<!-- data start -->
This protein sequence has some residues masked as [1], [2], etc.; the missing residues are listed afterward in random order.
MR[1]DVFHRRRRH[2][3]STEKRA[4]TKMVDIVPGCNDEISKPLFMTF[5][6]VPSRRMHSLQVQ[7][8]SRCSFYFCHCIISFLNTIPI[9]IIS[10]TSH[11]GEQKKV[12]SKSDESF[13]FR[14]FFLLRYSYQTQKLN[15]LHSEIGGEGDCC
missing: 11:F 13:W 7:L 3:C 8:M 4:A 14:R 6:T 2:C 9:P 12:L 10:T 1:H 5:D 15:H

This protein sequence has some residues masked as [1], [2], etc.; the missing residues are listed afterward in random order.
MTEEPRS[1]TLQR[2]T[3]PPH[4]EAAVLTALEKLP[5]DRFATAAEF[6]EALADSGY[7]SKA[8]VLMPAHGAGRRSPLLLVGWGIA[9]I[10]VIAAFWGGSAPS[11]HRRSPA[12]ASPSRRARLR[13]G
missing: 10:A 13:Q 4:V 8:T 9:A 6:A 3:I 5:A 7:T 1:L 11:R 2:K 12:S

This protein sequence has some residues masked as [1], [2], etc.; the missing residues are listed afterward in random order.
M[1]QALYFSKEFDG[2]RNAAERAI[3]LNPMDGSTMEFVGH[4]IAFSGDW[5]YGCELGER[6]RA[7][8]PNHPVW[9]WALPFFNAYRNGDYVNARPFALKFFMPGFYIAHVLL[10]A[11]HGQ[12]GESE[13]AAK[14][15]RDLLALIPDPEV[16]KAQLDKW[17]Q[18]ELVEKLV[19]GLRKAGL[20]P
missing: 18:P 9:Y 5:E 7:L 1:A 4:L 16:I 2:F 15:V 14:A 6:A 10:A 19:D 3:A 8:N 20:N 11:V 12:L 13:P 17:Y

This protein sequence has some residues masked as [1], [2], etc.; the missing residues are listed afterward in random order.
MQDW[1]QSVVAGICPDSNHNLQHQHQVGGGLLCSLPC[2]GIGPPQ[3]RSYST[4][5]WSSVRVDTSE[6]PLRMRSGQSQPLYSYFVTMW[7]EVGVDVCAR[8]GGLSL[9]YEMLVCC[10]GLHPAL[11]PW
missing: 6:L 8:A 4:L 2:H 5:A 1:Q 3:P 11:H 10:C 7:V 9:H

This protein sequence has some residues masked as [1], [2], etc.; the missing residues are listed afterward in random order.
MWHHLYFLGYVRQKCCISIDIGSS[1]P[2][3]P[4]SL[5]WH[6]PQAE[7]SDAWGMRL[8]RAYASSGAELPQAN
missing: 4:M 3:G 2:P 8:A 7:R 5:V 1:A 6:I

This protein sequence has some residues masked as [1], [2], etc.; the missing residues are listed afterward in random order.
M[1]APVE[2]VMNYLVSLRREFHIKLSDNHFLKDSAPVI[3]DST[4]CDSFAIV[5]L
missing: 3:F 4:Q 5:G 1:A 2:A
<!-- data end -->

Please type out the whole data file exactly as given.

This protein sequence has some residues masked as [1], [2], etc.; the missing residues are listed afterward in random order.
MR[1]DVFHRRRRH[2][3]STEKRA[4]TKMVDIVPGCNDEISKPLFMTF[5][6]VPSRRMHSLQVQ[7][8]SRCSFYFCHCIISFLNTIPI[9]IIS[10]TSH[11]GEQKKV[12]SKSDESF[13]FR[14]FFLLRYSYQTQKLN[15]LHSEIGGEGDCC
missing: 11:F 13:W 7:L 3:C 8:M 4:A 14:R 6:T 2:C 9:P 12:L 10:T 1:H 5:D 15:H

This protein sequence has some residues masked as [1], [2], etc.; the missing residues are listed afterward in random order.
MTEEPRS[1]TLQR[2]T[3]PPH[4]EAAVLTALEKLP[5]DRFATAAEF[6]EALADSGY[7]SKA[8]VLMPAHGAGRRSPLLLVGWGIA[9]I[10]VIAAFWGGSAPS[11]HRRSPA[12]ASPSRRARLR[13]G
missing: 10:A 13:Q 4:V 8:T 9:A 6:A 3:I 5:A 7:T 1:L 11:R 2:K 12:S

This protein sequence has some residues masked as [1], [2], etc.; the missing residues are listed afterward in random order.
M[1]QALYFSKEFDG[2]RNAAERAI[3]LNPMDGSTMEFVGH[4]IAFSGDW[5]YGCELGER[6]RA[7][8]PNHPVW[9]WALPFFNAYRNGDYVNARPFALKFFMPGFYIAHVLL[10]A[11]HGQ[12]GESE[13]AAK[14][15]RDLLALIPDPEV[16]KAQLDKW[17]Q[18]ELVEKLV[19]GLRKAGL[20]P
missing: 18:P 9:Y 5:E 7:L 1:A 4:L 16:I 2:F 15:V 14:A 6:A 10:A 19:D 3:A 8:N 20:N 11:V 12:L 13:P 17:Y

This protein sequence has some residues masked as [1], [2], etc.; the missing residues are listed afterward in random order.
MQDW[1]QSVVAGICPDSNHNLQHQHQVGGGLLCSLPC[2]GIGPPQ[3]RSYST[4][5]WSSVRVDTSE[6]PLRMRSGQSQPLYSYFVTMW[7]EVGVDVCAR[8]GGLSL[9]YEMLVCC[10]GLHPAL[11]PW
missing: 6:L 8:A 4:L 2:H 5:A 1:Q 3:P 11:H 10:C 7:V 9:H

This protein sequence has some residues masked as [1], [2], etc.; the missing residues are listed afterward in random order.
MWHHLYFLGYVRQKCCISIDIGSS[1]P[2][3]P[4]SL[5]WH[6]PQAE[7]SDAWGMRL[8]RAYASSGAELPQAN
missing: 4:M 3:G 2:P 8:A 7:R 5:V 1:A 6:I

This protein sequence has some residues masked as [1], [2], etc.; the missing residues are listed afterward in random order.
M[1]APVE[2]VMNYLVSLRREFHIKLSDNHFLKDSAPVI[3]DST[4]CDSFAIV[5]L
missing: 3:F 4:Q 5:G 1:A 2:A